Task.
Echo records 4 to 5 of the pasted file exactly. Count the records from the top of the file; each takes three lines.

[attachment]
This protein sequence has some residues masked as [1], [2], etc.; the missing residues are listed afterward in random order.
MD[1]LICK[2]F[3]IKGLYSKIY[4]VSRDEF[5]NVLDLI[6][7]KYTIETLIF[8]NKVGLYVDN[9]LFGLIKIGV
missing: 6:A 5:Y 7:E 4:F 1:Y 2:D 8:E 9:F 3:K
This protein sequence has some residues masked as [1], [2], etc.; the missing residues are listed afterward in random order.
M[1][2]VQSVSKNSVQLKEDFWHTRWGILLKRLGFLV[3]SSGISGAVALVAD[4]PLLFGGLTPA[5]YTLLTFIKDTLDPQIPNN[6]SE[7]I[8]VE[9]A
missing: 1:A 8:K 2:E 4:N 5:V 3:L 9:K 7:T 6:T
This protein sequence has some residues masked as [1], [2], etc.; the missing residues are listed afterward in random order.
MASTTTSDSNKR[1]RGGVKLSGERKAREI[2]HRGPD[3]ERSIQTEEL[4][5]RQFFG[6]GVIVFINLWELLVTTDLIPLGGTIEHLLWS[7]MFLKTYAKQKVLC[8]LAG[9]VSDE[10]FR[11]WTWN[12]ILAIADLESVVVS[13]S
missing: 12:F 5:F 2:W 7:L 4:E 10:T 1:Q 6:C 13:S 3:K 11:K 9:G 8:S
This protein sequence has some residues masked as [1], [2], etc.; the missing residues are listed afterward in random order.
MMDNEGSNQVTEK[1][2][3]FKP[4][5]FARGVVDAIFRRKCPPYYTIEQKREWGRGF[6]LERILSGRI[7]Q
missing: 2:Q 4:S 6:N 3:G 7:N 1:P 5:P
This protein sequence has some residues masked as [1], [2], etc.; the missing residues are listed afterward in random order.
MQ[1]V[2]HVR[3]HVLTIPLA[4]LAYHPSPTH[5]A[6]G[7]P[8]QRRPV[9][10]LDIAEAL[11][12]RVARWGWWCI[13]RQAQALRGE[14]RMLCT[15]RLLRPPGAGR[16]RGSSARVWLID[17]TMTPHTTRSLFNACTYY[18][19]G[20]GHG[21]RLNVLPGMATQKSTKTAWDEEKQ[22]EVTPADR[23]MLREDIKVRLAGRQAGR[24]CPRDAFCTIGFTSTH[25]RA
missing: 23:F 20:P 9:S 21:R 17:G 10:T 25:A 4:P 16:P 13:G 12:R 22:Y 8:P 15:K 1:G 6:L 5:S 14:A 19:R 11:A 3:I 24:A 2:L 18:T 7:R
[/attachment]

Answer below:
This protein sequence has some residues masked as [1], [2], etc.; the missing residues are listed afterward in random order.
MMDNEGSNQVTEK[1][2][3]FKP[4][5]FARGVVDAIFRRKCPPYYTIEQKREWGRGF[6]LERILSGRI[7]Q
missing: 2:Q 4:S 6:N 3:G 7:N 1:P 5:P
This protein sequence has some residues masked as [1], [2], etc.; the missing residues are listed afterward in random order.
MQ[1]V[2]HVR[3]HVLTIPLA[4]LAYHPSPTH[5]A[6]G[7]P[8]QRRPV[9][10]LDIAEAL[11][12]RVARWGWWCI[13]RQAQALRGE[14]RMLCT[15]RLLRPPGAGR[16]RGSSARVWLID[17]TMTPHTTRSLFNACTYY[18][19]G[20]GHG[21]RLNVLPGMATQKSTKTAWDEEKQ[22]EVTPADR[23]MLREDIKVRLAGRQAGR[24]CPRDAFCTIGFTSTH[25]RA
missing: 23:F 20:P 9:S 21:R 17:G 10:T 25:A 4:P 16:P 13:G 12:R 22:Y 8:P 15:K 1:G 6:L 5:S 14:A 19:R 11:A 3:I 24:A 2:L 18:T 7:R